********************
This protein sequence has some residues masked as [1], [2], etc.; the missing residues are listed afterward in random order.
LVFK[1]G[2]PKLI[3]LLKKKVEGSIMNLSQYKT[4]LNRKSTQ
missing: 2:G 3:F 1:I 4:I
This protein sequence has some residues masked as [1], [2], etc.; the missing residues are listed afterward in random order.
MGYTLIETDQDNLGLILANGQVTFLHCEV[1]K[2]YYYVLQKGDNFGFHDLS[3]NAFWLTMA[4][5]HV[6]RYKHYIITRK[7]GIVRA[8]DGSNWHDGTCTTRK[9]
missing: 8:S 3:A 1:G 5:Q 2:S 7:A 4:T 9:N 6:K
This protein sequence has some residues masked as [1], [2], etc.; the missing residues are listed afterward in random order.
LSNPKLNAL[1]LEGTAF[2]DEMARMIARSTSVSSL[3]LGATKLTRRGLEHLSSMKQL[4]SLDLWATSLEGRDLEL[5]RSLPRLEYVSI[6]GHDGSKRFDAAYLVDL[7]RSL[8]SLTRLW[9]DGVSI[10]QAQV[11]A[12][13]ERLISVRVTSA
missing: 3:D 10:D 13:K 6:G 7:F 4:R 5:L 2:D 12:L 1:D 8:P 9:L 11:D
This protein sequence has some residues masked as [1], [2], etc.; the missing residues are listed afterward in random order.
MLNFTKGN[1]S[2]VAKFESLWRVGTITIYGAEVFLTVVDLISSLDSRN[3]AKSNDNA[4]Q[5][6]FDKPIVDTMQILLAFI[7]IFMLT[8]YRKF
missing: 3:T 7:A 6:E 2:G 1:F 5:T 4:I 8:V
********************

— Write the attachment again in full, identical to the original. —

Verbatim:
This protein sequence has some residues masked as [1], [2], etc.; the missing residues are listed afterward in random order.
LVFK[1]G[2]PKLI[3]LLKKKVEGSIMNLSQYKT[4]LNRKSTQ
missing: 2:G 3:F 1:I 4:I
This protein sequence has some residues masked as [1], [2], etc.; the missing residues are listed afterward in random order.
MGYTLIETDQDNLGLILANGQVTFLHCEV[1]K[2]YYYVLQKGDNFGFHDLS[3]NAFWLTMA[4][5]HV[6]RYKHYIITRK[7]GIVRA[8]DGSNWHDGTCTTRK[9]
missing: 8:S 3:A 1:G 5:Q 2:S 7:A 4:T 9:N 6:K
This protein sequence has some residues masked as [1], [2], etc.; the missing residues are listed afterward in random order.
LSNPKLNAL[1]LEGTAF[2]DEMARMIARSTSVSSL[3]LGATKLTRRGLEHLSSMKQL[4]SLDLWATSLEGRDLEL[5]RSLPRLEYVSI[6]GHDGSKRFDAAYLVDL[7]RSL[8]SLTRLW[9]DGVSI[10]QAQV[11]A[12][13]ERLISVRVTSA
missing: 3:D 10:D 13:K 6:G 7:F 4:R 5:L 2:D 12:L 1:D 8:P 9:L 11:D
This protein sequence has some residues masked as [1], [2], etc.; the missing residues are listed afterward in random order.
MLNFTKGN[1]S[2]VAKFESLWRVGTITIYGAEVFLTVVDLISSLDSRN[3]AKSNDNA[4]Q[5][6]FDKPIVDTMQILLAFI[7]IFMLT[8]YRKF
missing: 3:T 7:A 6:E 2:G 1:F 5:T 4:I 8:V